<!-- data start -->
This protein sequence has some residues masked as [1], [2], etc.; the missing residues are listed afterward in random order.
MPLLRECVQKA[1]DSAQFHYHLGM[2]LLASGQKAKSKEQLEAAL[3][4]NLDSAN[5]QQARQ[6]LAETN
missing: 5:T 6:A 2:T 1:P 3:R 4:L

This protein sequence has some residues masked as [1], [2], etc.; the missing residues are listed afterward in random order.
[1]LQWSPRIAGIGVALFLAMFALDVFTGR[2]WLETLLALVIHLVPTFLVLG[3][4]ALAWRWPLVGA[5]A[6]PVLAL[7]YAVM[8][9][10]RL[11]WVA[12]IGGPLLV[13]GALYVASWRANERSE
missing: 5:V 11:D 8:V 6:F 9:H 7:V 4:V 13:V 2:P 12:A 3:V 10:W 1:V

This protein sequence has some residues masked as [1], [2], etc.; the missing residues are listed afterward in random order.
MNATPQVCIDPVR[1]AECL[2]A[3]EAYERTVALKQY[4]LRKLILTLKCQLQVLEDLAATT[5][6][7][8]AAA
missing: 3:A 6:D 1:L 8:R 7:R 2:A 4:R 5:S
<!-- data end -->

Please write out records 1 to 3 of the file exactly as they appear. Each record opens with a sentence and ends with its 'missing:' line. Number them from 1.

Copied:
This protein sequence has some residues masked as [1], [2], etc.; the missing residues are listed afterward in random order.
MPLLRECVQKA[1]DSAQFHYHLGM[2]LLASGQKAKSKEQLEAAL[3][4]NLDSAN[5]QQARQ[6]LAETN
missing: 5:T 6:A 2:T 1:P 3:R 4:L

This protein sequence has some residues masked as [1], [2], etc.; the missing residues are listed afterward in random order.
[1]LQWSPRIAGIGVALFLAMFALDVFTGR[2]WLETLLALVIHLVPTFLVLG[3][4]ALAWRWPLVGA[5]A[6]PVLAL[7]YAVM[8][9][10]RL[11]WVA[12]IGGPLLV[13]GALYVASWRANERSE
missing: 5:V 11:D 8:V 6:F 9:H 7:V 4:V 13:V 2:P 12:A 3:V 10:W 1:V

This protein sequence has some residues masked as [1], [2], etc.; the missing residues are listed afterward in random order.
MNATPQVCIDPVR[1]AECL[2]A[3]EAYERTVALKQY[4]LRKLILTLKCQLQVLEDLAATT[5][6][7][8]AAA
missing: 3:A 6:D 1:L 8:R 7:R 2:A 4:R 5:S